A season of civility
It was nice, though, for social media sites like Facebook and Nextdoor to be able to focus on noise complaints, HOA issues, and lost pets, if only for a few weeks.
But with the slate of candidates for Irvine mayor and the city council set, and the first election signs already up around city hall, there is no doubt that November 6 will be here before we know it.
What strikes us as tedious is that the election could shape up to be a repeat of the June Measure B battle. The same arguments are being raised, with individuals with little experience in leadership or service to the city running for office on a single issue.
Why? Because Measure B proved to be a successful wedge issue in the city, which is just what certain interests in Irvine had hoped for.
Well, at least for this month, we choose not to engage.
Instead, we are going to suggest that we all practice being more civil to each other, whether we are meeting in person or online, and when we gather to speak and debate the important issues of the day.
What is civility, exactly? Well, we know what it isn’t: group chanting of “lock her/him up” or “recall, recall” at public meetings and events.
Perhaps we all need a refresher course on decorum. We searched online and asked friends for some of their tips. One we liked was to speak to others with the same tone that one would use at the dinner table in front of young children. No, not when we discipline them. But while explaining something, or answering one of their questions.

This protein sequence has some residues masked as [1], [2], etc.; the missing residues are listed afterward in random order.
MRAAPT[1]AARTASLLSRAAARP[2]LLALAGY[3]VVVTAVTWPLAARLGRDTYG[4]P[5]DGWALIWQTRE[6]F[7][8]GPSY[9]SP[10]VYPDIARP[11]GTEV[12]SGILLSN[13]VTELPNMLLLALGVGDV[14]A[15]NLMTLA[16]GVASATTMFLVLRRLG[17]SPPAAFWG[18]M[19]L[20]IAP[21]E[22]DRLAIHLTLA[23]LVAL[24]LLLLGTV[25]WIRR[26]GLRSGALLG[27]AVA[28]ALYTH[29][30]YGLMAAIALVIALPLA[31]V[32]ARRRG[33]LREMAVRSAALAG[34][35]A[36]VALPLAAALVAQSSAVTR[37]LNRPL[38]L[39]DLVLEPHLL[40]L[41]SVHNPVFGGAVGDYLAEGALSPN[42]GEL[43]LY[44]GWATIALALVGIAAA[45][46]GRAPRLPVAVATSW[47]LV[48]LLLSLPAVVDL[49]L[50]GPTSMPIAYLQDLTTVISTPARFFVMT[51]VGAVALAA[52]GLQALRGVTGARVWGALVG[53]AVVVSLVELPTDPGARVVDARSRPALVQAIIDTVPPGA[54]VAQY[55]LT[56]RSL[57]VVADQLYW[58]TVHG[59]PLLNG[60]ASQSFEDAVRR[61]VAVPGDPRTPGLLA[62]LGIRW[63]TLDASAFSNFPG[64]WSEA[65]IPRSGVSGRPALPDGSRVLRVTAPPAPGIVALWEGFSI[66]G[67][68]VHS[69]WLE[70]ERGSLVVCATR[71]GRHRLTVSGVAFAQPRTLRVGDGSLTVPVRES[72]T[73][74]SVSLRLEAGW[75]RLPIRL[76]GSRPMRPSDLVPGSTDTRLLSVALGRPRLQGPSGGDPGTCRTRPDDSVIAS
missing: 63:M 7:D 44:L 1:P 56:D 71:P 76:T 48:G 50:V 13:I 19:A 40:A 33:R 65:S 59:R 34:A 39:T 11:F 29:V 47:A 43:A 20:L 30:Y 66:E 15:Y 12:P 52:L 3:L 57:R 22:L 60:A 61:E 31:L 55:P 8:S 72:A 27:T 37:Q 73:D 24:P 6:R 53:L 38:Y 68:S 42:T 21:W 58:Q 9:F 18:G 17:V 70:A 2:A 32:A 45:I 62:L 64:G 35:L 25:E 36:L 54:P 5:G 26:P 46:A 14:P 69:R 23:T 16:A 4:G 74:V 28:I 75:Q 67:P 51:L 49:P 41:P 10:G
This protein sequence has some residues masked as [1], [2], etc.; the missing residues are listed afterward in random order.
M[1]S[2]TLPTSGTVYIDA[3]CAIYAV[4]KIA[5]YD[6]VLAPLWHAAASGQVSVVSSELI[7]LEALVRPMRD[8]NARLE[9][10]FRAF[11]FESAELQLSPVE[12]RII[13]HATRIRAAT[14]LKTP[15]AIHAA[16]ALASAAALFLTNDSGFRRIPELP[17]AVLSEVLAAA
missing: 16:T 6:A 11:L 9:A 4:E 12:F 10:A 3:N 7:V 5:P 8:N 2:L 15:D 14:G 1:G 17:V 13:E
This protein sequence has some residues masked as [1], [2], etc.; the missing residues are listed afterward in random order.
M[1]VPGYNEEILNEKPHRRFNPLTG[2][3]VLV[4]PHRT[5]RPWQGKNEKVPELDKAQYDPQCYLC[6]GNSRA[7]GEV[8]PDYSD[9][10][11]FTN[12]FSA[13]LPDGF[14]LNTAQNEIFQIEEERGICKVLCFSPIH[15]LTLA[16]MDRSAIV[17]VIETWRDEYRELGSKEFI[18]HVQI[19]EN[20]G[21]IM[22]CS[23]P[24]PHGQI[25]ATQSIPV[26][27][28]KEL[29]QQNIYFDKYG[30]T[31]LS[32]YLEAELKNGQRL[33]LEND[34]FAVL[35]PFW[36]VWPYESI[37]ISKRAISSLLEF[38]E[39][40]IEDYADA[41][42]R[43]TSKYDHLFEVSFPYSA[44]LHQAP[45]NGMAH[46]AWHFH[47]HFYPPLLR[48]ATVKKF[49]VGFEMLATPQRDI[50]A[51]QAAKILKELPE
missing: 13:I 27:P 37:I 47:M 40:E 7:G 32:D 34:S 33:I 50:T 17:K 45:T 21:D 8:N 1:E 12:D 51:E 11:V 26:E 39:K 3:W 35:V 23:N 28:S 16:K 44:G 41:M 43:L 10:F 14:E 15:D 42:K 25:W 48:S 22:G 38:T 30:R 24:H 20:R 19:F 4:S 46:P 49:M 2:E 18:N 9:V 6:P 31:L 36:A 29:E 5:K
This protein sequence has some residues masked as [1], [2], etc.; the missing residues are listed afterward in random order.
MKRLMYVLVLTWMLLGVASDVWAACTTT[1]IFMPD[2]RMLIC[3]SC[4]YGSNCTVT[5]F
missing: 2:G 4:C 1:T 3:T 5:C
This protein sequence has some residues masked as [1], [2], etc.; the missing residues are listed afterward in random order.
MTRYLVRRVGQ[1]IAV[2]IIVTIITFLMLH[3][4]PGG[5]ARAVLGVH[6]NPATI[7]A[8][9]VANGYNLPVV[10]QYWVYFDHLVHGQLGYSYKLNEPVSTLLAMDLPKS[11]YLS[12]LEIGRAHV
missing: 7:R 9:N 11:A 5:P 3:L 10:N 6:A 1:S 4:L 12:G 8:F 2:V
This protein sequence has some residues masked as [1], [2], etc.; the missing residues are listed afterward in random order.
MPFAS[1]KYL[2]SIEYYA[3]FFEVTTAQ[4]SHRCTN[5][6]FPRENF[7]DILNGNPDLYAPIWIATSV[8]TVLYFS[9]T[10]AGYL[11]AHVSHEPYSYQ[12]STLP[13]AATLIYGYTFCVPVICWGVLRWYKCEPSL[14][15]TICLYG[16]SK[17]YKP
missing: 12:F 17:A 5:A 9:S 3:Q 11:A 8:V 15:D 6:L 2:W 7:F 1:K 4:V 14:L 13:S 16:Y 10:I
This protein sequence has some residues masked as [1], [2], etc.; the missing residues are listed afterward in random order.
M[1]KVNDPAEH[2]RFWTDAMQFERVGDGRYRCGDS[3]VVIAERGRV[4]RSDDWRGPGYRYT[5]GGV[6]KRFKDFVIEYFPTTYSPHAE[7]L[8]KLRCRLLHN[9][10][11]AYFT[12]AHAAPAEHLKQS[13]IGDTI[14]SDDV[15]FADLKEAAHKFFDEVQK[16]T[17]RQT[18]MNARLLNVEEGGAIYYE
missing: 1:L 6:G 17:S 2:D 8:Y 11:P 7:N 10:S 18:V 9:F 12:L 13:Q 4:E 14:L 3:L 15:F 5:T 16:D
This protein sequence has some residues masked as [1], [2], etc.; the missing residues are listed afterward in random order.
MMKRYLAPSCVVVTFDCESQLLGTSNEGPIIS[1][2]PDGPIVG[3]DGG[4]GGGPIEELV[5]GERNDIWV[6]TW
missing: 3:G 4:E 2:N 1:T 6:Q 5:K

Here are some simple ideas to encourage civility for your consideration:
• Treat everyone courteously
• Pay attention
• Listen to others respectfully
• Acknowledge others
• Think the best
• Be inclusive
• Speak kindly
• Give open-minded consideration to all viewpoints
• Don’t speak ill
• Accept and give praise
• Respect others’ opinions
• Respect other people’s time
• Exercise self-control
• Focus on the issues and avoid personalizing debate
• Assert yourself
• Refrain from idle complaints
• Give constructive criticism
• Don’t shift responsibility and blame
Simple, and to the point—simplistic, even. We probably break several each day, but we’ll try and do better, if everyone else will, too. At least until our next issue!
In the meantime, you can begin to prepare for the election by reading the mayoral candidates’ own ballot statements and their Ballotpedia.com biographies in this issue. Next month, we’ll dig into the debates of the day and offer the first of our endorsements.